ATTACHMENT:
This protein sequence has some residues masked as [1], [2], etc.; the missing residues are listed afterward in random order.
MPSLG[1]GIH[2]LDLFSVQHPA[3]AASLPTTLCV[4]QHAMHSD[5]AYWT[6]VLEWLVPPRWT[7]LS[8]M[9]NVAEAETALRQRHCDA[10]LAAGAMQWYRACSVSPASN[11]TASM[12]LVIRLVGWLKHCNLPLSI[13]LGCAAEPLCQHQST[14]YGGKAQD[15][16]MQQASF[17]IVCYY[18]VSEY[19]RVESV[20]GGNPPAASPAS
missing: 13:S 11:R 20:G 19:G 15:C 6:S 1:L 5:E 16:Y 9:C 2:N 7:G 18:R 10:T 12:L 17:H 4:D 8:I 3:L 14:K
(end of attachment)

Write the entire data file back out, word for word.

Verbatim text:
This protein sequence has some residues masked as [1], [2], etc.; the missing residues are listed afterward in random order.
MPSLG[1]GIH[2]LDLFSVQHPA[3]AASLPTTLCV[4]QHAMHSD[5]AYWT[6]VLEWLVPPRWT[7]LS[8]M[9]NVAEAETALRQRHCDA[10]LAAGAMQWYRACSVSPASN[11]TASM[12]LVIRLVGWLKHCNLPLSI[13]LGCAAEPLCQHQST[14]YGGKAQD[15][16]MQQASF[17]IVCYY[18]VSEY[19]RVESV[20]GGNPPAASPAS
missing: 13:S 11:R 20:G 19:G 15:C 6:S 1:L 5:E 16:Y 9:C 2:N 7:G 18:R 10:T 12:L 17:H 4:D 8:I 3:L 14:K